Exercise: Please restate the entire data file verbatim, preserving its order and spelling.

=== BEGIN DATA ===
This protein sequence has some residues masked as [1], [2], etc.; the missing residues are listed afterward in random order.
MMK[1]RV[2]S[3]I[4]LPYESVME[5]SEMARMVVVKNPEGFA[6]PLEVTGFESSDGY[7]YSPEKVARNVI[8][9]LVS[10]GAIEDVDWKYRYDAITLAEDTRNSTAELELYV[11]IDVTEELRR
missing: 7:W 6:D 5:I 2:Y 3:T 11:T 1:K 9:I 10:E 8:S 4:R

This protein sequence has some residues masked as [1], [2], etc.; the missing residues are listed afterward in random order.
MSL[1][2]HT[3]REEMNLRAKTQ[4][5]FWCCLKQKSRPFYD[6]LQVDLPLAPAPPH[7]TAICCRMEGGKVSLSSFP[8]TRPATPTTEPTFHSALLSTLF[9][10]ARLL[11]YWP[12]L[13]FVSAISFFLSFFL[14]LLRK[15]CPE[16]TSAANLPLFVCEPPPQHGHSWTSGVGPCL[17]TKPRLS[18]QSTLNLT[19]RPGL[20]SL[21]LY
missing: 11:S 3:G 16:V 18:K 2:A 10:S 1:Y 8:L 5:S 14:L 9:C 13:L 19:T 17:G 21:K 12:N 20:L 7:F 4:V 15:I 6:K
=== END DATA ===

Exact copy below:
This protein sequence has some residues masked as [1], [2], etc.; the missing residues are listed afterward in random order.
MMK[1]RV[2]S[3]I[4]LPYESVME[5]SEMARMVVVKNPEGFA[6]PLEVTGFESSDGY[7]YSPEKVARNVI[8][9]LVS[10]GAIEDVDWKYRYDAITLAEDTRNSTAELELYV[11]IDVTEELRR
missing: 7:W 6:D 5:I 2:Y 3:T 11:T 1:K 9:I 10:E 8:S 4:R

This protein sequence has some residues masked as [1], [2], etc.; the missing residues are listed afterward in random order.
MSL[1][2]HT[3]REEMNLRAKTQ[4][5]FWCCLKQKSRPFYD[6]LQVDLPLAPAPPH[7]TAICCRMEGGKVSLSSFP[8]TRPATPTTEPTFHSALLSTLF[9][10]ARLL[11]YWP[12]L[13]FVSAISFFLSFFL[14]LLRK[15]CPE[16]TSAANLPLFVCEPPPQHGHSWTSGVGPCL[17]TKPRLS[18]QSTLNLT[19]RPGL[20]SL[21]LY
missing: 11:S 3:G 16:V 18:K 2:A 10:S 1:Y 8:L 5:S 14:L 9:C 13:L 19:T 17:G 21:K 12:N 20:L 7:F 4:V 15:I 6:K